Simple allows you to create goals for any expense you’re planning. It works like this. You name your goal, set an amount you’d like to save and then decide whether you want to save it now or save it over time until a specific date. This is where Safe-to-Spend comes in, because any money that is put into that goal is no longer available in your Safe-to-Spend total. If you choose to save over time, Simple will gradually move money from Safe-to-Spend and into the goal.

Creating a goal

The psychological power of this setup can’t be overstated. I know that I can see my actual balance and I may have plenty of money in my account, but if that Safe-to-Spend total is low then it’s hard to spend anymore. Not only would I feel like I’m spending money I don’t have, but I could see in my goals the things that I’m taking money away from if I spend beyond my Safe-to-Spend. Effectively it’s a digital version of Dave Ramsey’s envelope system.

Also in the Goals section of the website, there’s this fantastic little popover that shows you how much money will be put in Goals until your next paycheck. In my opinion, this information is tremendously underemphasized.

Nice preview of your status until the next paycheck

So how do I use Simple? First off you have to get around one painful fact. Simple doesn’t have recurring goals. You can’t say a goal occurs once a month or year and have a goal automatically created. So let’s break down what different types of goals I have.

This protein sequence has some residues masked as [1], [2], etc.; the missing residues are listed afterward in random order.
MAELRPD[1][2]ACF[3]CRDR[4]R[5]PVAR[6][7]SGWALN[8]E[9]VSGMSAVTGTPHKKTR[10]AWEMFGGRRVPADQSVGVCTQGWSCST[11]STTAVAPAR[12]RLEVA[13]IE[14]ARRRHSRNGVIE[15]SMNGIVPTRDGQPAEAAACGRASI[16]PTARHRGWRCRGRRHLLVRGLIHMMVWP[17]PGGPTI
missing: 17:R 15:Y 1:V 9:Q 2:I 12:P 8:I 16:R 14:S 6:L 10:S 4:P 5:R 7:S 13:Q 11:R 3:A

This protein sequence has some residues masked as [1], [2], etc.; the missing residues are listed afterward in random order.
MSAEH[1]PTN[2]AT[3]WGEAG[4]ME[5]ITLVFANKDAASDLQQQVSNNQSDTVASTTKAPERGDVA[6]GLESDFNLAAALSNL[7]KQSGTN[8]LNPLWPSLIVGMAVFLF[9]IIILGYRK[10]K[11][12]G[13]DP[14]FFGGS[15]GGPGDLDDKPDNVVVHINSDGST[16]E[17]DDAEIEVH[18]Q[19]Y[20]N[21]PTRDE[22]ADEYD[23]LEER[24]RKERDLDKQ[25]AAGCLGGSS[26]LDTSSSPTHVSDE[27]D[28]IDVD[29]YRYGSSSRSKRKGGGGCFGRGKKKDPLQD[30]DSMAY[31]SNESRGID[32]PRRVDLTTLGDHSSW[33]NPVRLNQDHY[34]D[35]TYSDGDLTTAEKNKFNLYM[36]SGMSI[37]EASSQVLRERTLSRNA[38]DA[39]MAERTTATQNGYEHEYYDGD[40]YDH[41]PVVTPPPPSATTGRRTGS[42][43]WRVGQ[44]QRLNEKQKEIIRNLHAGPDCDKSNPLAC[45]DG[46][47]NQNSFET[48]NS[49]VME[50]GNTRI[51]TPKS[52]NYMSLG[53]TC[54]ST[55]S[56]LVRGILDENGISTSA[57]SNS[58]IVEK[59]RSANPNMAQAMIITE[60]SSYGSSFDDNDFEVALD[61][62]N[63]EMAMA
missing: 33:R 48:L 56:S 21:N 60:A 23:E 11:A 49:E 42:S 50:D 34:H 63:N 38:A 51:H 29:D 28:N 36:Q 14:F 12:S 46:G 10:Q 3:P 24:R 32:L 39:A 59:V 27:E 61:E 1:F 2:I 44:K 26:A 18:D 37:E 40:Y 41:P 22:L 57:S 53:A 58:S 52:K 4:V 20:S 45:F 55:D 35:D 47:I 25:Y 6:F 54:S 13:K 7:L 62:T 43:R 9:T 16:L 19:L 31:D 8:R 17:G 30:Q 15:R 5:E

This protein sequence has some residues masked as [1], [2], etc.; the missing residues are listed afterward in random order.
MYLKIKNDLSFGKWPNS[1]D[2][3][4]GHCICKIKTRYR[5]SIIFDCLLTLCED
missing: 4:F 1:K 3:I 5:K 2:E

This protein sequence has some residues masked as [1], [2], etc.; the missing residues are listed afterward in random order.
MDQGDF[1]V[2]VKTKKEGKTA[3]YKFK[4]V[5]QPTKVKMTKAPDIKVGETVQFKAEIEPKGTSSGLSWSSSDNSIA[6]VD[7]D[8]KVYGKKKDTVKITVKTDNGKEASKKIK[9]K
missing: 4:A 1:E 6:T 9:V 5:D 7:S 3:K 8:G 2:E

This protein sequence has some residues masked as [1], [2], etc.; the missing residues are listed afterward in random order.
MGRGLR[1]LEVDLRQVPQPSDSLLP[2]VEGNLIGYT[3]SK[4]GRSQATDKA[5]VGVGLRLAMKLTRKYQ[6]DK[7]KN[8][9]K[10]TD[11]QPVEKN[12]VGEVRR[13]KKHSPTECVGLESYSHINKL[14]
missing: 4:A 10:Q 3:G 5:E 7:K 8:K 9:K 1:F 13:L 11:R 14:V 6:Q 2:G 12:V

Yearly Bills

Evernote, Dropbox, Fastmail, and the list goes on. If I can get a cheaper bill by going yearly, I usually do it. Once a year I create a goal for these items. Easy to maintain. And you’re never surprised by a big unexpected expense. You’ve been saving all year, and that big expense is just a blip.

Monthly Bills

I started out trying to maintain the monthly things by actually creating a goal each month. But that takes a lot of work and can get a little confusing within a given pay period. So it’s better to handle these yearly as well. Many monthly bills, like rent, cable, internet, or mobile phone, have the same cost every month. With these you can calculate a total for the year and create a goal. Then by the time each bill rolls around, you should have just the right amount to pay it from the goal.